By Chiara Atik
Hips don't lie — unless you're a plus-size model, apparently.
Model Marquita Pring caused a slight sensation yesterday when she gave away some plus-sized industry secrets in an interview with Women's Wear Daily. Those hips? They're not all hers: sometimes she gets a little help by way of padding.
"I don’t know if we should reveal this secret! They’re pieces of foam. So I just lay them flat on each hip underneath [hosiery]. They’re like a solid inch and a half thick... It’s a little bit of model magic."
Turns out that just like skinnier models, plus-size models are often required to fit certain body ideals. Instead of having to look smaller, Pring says she's sometimes asked to look bigger, anywhere from a size 8 to a size 16.
The 21 year-old beauty is just the latest in a string of curvier models to take the fashion industry by storm, joining the ranks of Lizzi Miller, the 180-pound model who boldly posed nude in Glamour, and former anorexic-turned-plus-sized icon Crystal Renn.
Pring, who's career took off after posing in V Magazine's plus-size issue last year, has since posed for Italian Vogue and walked in Jean Paul Gaultier's spring fashion show. The plus-size modeling world, she says, is different from the sometimes catty and competitive environment of skinnier models.
"Within our curvy universe, it’s a lot more close-knit and friendly. There’s not nearly as much competition. I think with the skinnier girls, there are so many more incredibly beautiful, stunning girls that have very similar features and characteristics. Whereas the plus-size industry is a lot smaller so I think we accept more than compete. We know you don’t have to be catty to get ahead."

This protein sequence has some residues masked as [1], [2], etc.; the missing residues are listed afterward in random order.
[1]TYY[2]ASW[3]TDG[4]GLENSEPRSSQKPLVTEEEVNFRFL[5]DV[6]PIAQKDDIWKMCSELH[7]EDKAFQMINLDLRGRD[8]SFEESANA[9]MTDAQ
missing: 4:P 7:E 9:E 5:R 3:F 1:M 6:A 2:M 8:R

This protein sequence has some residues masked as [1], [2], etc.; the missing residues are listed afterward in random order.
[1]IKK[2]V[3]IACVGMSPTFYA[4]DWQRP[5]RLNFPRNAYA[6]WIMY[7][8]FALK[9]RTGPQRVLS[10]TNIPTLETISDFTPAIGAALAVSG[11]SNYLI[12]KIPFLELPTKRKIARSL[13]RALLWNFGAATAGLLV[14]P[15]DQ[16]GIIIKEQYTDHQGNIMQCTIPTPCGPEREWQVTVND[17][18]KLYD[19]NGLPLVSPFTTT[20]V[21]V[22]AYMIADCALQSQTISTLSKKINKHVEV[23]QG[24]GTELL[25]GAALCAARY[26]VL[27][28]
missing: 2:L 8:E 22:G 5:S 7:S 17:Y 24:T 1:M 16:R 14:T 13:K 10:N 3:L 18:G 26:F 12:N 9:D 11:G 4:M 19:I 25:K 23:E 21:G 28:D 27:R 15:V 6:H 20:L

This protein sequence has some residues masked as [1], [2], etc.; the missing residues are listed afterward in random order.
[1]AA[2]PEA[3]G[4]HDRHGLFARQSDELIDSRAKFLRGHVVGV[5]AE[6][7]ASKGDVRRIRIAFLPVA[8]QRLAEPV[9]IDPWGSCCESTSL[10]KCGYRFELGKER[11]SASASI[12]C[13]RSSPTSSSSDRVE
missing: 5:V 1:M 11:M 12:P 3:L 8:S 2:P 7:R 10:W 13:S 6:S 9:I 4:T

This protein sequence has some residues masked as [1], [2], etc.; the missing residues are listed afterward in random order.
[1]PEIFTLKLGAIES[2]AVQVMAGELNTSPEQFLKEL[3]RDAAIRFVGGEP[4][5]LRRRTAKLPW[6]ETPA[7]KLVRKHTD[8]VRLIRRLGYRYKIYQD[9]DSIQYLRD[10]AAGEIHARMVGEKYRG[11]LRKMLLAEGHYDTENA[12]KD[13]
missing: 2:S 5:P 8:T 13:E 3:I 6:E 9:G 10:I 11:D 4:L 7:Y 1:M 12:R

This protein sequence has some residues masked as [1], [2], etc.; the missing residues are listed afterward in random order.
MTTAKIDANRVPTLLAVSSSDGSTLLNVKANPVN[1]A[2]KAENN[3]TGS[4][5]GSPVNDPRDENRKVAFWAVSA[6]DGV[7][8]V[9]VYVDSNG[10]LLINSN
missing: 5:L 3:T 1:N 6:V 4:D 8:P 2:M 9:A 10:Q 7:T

With its supportive environment and acceptance of a healthier body type, the plus-size modeling world sounds pretty ideal. Just don't call it "plus-size," Pring says.
"I hate the term. I don’t consider myself 'plus-size.' I don’t consider any of the girls on my board plus-size whether they’re smaller or bigger than me. But it’s true that there’s really no true definition. The second I say to someone, 'I’m a plus-size model,' they just look at you like, OK, if you’re plus-size then I must be oversize. So I would love to just do away with the term and say 'curvy' instead."
Related: Is the term plus-size offensive? Queen Latifah thinks so
Plus-size models buck thin trend in V magazine
Plus-size model shocked at being made to look thinner